Fixed Point Theorem

Let (X,d) a complete metric space and f:X--->X a contraction (i.e. a function for which there is a real c, $ 0\leq c<1 $ such as $ \forall x,y \in X, d(f(x),f(y))\leq c d(x,y) $ Then there is a unique $  \psi $ such as $ f(\psi)=\psi $. Such a point $ \psi $ is called a fixed point for f.

Proof.
Unicity. Let $ \psi_1\neq\psi_2 $ two different fixed points.Then $ d(\psi_1,\psi_2)>0 $. We have
$ 0<d(\psi_1,\psi_2)=d(f(\psi_1),f(\psi_2))\leq c d(\psi_1,\psi_2)<d(\psi_1,\psi_2) $ contradiction!
Existence.
Let $ x_0\in X $ an arbitrary point and $ x_1=f(x_0) $ If $ x_1=x_0  $ then $ x_0  $ is the unique fixed point.
Otherwise, let $ x_{n+1}=f(x_n) $ We shall prove that sequence $ (x_n)_{n\in N} $ is a Cauchy sequence and as X is a complete metric space , the sequence $ (x_n)_{n\in N} $ will be a convergent sequence.
$  \lim_{n\to\infty}x_n=\psi $
We have

$$d(x_{n},x_{n+1})=d(f(x_{n-1}),f(x_{n}))\leq cd(x_{n-1},x_{n})=cd(f(x_{n-2}),f(x_{n-1}))\leq c^2d(x_{n-2},x_{n-1})\leq...\leq c^{n}d(x_0,x_1)$$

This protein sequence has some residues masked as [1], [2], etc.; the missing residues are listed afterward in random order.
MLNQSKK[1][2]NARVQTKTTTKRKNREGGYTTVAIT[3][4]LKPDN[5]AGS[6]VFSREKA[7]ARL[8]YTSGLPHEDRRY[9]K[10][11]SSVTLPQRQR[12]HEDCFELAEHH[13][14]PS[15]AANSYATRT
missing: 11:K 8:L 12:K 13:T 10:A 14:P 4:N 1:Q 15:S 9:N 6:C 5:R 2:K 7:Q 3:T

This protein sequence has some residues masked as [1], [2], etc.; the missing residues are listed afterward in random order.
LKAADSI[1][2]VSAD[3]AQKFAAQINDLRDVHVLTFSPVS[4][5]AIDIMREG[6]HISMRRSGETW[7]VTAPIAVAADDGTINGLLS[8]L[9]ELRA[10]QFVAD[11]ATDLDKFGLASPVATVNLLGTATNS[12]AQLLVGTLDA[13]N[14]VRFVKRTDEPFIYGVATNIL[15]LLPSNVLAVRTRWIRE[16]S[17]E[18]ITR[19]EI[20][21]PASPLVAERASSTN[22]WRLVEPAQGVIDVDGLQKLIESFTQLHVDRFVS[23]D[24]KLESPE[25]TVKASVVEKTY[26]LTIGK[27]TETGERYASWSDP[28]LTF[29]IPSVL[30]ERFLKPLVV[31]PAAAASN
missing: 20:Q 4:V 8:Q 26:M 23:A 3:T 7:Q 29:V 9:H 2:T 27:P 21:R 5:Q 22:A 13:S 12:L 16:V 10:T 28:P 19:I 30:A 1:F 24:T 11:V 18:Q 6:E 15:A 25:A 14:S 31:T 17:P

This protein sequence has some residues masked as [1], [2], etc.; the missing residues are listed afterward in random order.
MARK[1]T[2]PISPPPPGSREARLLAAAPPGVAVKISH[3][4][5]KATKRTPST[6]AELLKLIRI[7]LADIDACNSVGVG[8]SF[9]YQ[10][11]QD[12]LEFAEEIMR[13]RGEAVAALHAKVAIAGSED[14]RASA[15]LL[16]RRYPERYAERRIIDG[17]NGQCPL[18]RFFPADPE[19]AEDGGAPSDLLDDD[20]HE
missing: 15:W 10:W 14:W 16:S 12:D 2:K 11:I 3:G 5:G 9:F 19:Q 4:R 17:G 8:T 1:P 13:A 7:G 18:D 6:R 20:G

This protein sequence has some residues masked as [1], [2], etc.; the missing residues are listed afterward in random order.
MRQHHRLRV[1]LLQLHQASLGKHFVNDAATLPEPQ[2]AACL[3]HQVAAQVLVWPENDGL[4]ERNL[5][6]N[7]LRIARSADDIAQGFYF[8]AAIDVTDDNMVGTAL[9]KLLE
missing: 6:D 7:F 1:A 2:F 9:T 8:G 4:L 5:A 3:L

Then we also have

$$d(x_{n},x_{n+p})\leq d(x_{n},x_{n+1})+d(x_{n+1},x_{n+2})+...d(x_{n+p-1},x_{n+p})\leq c^{n}d(x_0,x_1)+c^{n+1}d(x_0,x_1)+...+c^{n+p-1}d(x_0,x_1)=$$
$$=c^n d(x_0,x_1)(1+c+c^2+...+c^{p-1})=c^n d(x_0,x_1)\frac{1-c^p}{1-c}<\frac{c^n}{1-c}d(x_0,x_1)$$

.
Now let $ \epsilon>0 $.
$ d(x_{n},x_{n+p})<\frac{c^n}{1-c}d(x_0,x_1)<\epsilon $ if n is big enough as $ \lim_{n\to\infty}\frac{c^n}{1-c}d(x_0,x_1)=0 $
As any contraction is a continuous function from $ x_{n+1}=f(x_n) $ we have

$$\psi=\lim_{n\to +\infty}x_{n+1}=\lim_{n\to +\infty}f(x_n)=f(\lim_{n\to +\infty}x_n)=f(\psi)$$

From

$$d(x_{n},x_{n+p})<\frac{c^n}{1-c}d(x_0,x_1)<\epsilon$$

taking limit as p tends to $ +\infty $ we have also
$ d(x_{n},\psi)\leq\frac{c^n}{1-c}d(x_0,x_1) $ which gives an estimation of the error made by replacing $  \psi $ by $ x_n $.

Average: 5 (2 votes)

Back to top